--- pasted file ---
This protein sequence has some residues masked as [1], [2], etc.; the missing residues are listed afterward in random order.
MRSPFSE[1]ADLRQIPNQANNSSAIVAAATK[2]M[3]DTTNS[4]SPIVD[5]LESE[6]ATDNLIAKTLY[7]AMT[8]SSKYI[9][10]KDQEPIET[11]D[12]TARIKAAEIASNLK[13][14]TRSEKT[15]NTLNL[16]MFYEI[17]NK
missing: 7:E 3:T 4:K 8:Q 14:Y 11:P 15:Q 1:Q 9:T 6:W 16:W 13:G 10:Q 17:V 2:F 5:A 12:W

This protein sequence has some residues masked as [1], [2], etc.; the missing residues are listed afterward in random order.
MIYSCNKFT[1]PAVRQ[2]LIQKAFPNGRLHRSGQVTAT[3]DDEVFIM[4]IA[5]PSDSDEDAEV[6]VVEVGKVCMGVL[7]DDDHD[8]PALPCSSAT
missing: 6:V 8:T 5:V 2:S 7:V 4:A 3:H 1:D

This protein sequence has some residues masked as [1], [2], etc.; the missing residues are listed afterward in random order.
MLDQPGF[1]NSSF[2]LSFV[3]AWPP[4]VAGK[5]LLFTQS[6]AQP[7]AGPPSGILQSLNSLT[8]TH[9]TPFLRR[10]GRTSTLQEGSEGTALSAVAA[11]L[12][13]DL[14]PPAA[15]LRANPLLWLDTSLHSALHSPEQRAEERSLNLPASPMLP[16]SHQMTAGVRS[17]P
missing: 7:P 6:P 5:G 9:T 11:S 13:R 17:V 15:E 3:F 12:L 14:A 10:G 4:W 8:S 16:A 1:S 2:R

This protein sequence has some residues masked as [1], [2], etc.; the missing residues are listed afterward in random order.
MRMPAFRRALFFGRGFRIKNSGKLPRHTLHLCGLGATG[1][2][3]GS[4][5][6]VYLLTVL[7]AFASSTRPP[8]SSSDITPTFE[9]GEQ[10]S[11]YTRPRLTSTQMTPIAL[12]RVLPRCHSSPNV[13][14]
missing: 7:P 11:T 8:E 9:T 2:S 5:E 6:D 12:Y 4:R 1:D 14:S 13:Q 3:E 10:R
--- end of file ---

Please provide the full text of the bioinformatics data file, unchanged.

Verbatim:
This protein sequence has some residues masked as [1], [2], etc.; the missing residues are listed afterward in random order.
MRSPFSE[1]ADLRQIPNQANNSSAIVAAATK[2]M[3]DTTNS[4]SPIVD[5]LESE[6]ATDNLIAKTLY[7]AMT[8]SSKYI[9][10]KDQEPIET[11]D[12]TARIKAAEIASNLK[13][14]TRSEKT[15]NTLNL[16]MFYEI[17]NK
missing: 7:E 3:T 4:K 8:Q 14:Y 11:P 15:Q 1:Q 9:T 6:W 16:W 13:G 10:Q 17:V 2:F 5:A 12:W

This protein sequence has some residues masked as [1], [2], etc.; the missing residues are listed afterward in random order.
MIYSCNKFT[1]PAVRQ[2]LIQKAFPNGRLHRSGQVTAT[3]DDEVFIM[4]IA[5]PSDSDEDAEV[6]VVEVGKVCMGVL[7]DDDHD[8]PALPCSSAT
missing: 6:V 8:T 5:V 2:S 7:V 4:A 3:H 1:D

This protein sequence has some residues masked as [1], [2], etc.; the missing residues are listed afterward in random order.
MLDQPGF[1]NSSF[2]LSFV[3]AWPP[4]VAGK[5]LLFTQS[6]AQP[7]AGPPSGILQSLNSLT[8]TH[9]TPFLRR[10]GRTSTLQEGSEGTALSAVAA[11]L[12][13]DL[14]PPAA[15]LRANPLLWLDTSLHSALHSPEQRAEERSLNLPASPMLP[16]SHQMTAGVRS[17]P
missing: 7:P 6:P 5:G 9:T 11:S 13:R 17:V 15:E 3:F 12:L 14:A 10:G 4:W 8:S 16:A 1:S 2:R

This protein sequence has some residues masked as [1], [2], etc.; the missing residues are listed afterward in random order.
MRMPAFRRALFFGRGFRIKNSGKLPRHTLHLCGLGATG[1][2][3]GS[4][5][6]VYLLTVL[7]AFASSTRPP[8]SSSDITPTFE[9]GEQ[10]S[11]YTRPRLTSTQMTPIAL[12]RVLPRCHSSPNV[13][14]
missing: 7:P 11:T 8:E 9:T 2:S 5:E 6:D 12:Y 4:R 1:D 14:S 13:Q 3:E 10:R